With more workers telecommuting to combat the spread of Covid-19, and to keep up with changing work trends, companies rely on VPN security to face new technology security challenges. To protect against cybersecurity risks, IT teams are establishing Virtual Private Networks (VPN). VPN’s create a secure tunnel between a users’ computer and office servers, making it nearly impossible to hack that tunnel. But that doesn’t mean the endpoints themselves are secure. Hackers have started targeting VPN services used over home networks to gain access to business networks.
While traffic running through a VPN is encrypted, if one of the two networks has been compromised, it immediately becomes a security concern for the other connected location. Home networks are typically less secure than business networks, putting them at higher risk of being attacked and compromising company security. And that risk grows with every separate home network that is used to access company data. In other words, the more teleworkers you employ, the greater your cybersecurity risk.
So why exactly are home networks at greater risk of being breached?
One reason is that 95 percent of cybersecurity breaches are due to human error. When workers are remote, an IT team no longer has the ability to manage the employee’s network. Understandably, they can’t be responsible for every employee’s home network. Double that risk if employees are using personal networks and personal computers to access a business VPN. Additionally, home networks have lower Malware defense, and risk doubles again for every user and connected device relying on that home network such as a spouse’s corporate connection, or children’s’ remote learning devices.
In fact, 98 percent of all IoT device traffic is unencrypted, exposing personal and confidential data on the network. So, when remote employees use their home networks for work, all of their networked IoT devices put your business’s VPN security at risk. These devices can range from from security cameras and baby monitors, to smart doorbells and even wireless printers. This kind of lateral attack works because a hacker can gain access to a less sensitive network, and then jump to a more critical network through the VPN. An attacker could even send malware from an infected machine on their home network, through the VPN connection, and then onto your business network.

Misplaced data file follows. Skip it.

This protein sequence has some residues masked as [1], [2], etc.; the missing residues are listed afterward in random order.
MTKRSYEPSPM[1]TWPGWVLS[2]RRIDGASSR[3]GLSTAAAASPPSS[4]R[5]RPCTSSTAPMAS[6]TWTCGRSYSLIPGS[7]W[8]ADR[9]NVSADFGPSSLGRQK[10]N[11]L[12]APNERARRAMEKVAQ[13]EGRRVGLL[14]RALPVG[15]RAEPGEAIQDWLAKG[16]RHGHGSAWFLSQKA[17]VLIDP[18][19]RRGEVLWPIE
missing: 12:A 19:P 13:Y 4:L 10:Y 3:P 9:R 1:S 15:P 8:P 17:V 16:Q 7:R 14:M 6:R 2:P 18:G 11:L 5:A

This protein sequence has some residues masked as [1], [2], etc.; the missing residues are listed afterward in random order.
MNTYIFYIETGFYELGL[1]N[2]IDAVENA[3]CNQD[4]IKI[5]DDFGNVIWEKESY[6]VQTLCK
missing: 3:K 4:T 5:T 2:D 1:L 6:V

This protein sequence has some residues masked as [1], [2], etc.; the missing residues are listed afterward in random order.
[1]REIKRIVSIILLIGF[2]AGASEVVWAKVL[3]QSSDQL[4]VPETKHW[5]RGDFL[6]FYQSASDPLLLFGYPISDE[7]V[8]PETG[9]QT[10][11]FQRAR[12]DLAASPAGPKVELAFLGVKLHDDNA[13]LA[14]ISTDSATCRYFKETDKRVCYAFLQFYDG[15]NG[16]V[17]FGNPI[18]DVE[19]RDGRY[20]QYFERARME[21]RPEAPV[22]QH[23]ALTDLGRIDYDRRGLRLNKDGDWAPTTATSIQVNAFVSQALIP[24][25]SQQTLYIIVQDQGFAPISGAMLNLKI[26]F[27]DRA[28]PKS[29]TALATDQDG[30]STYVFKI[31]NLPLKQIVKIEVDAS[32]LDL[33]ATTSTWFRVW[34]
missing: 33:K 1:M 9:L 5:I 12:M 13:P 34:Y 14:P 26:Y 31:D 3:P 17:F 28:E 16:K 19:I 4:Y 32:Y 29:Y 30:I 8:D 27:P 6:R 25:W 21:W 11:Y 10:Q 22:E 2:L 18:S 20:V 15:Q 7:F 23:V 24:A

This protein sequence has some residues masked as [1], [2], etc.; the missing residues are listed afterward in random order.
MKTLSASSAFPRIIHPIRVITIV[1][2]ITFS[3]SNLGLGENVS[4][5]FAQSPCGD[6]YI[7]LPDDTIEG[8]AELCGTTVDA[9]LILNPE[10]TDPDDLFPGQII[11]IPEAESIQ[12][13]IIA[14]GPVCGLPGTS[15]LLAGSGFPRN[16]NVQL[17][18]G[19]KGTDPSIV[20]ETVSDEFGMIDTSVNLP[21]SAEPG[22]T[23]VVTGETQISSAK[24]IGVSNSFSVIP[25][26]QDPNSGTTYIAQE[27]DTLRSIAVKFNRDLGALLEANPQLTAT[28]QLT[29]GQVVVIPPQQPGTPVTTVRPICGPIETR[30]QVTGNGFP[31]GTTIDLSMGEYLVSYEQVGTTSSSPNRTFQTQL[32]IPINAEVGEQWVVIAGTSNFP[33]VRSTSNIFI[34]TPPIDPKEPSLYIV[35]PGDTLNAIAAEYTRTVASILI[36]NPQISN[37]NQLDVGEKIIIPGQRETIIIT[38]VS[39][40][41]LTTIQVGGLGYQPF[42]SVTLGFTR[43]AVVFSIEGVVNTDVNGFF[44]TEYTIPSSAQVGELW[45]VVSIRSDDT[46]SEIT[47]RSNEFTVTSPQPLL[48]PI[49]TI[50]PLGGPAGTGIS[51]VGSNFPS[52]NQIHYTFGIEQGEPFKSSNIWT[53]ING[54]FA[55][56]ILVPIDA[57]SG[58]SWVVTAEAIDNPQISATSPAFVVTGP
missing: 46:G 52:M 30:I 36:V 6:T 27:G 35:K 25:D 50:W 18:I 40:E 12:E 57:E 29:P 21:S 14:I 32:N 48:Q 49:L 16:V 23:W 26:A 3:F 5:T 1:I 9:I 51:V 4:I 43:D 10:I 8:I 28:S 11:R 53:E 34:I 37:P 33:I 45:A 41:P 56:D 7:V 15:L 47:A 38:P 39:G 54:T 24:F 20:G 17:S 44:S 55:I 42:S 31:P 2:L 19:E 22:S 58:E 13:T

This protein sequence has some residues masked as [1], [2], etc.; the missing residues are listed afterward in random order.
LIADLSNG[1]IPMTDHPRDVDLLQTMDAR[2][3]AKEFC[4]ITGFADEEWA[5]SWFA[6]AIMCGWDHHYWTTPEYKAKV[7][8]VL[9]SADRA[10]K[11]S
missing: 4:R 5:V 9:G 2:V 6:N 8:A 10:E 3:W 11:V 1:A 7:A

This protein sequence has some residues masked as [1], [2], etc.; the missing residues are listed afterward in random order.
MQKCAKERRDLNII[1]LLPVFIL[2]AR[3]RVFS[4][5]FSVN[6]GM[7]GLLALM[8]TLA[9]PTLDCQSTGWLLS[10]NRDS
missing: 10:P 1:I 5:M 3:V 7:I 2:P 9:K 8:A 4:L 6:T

Implement Zero Trust Architecture
SimpleWAN @Home is built with a Zero Trust architecture in mind. This provides an edge device that separates corporate connected devices away from the unsecured devices that run over the home network.
Normally, this can be done in one of two ways. One is by creating VLANs within the home network, the second – and more secure option – is to physically separate the corporate connected device away from the home network completely. SimpleWAN @Home does both.
First leveraging the end-users internet connection, SimpleWAN @Home empowers IT Teams to create VLANs virtually segmenting the “home traffic” from the “work traffic”, and then creates network-level firewall rules to enable security posturing within the home environment. AKA, giving you the ability to manage your defenses and protect your enterprise from cyber-attacks even from within your remote employees’ homes.
The second way we provide a Zero Trust Architecture is by providing a SimpleWAN @Home device LTE connection. This solution connects via wireless 4G connection instead of the home network while prioritizing traffic over the cellular connection. This solution physically removes any connection to the home network providing a more secure way to connect the remote workforce.
SimpleWAN @Home provides everything you need to extend telework security to the home office, bundled into one simple plug-and-play. Within minutes, your remote workforce can isolate work traffic from the home network, improving application performance, and addressing security gaps. All of the tools you are already paying for and managing, bundled as the most comprehensive enterprise telework security network management solution. What’s not to love?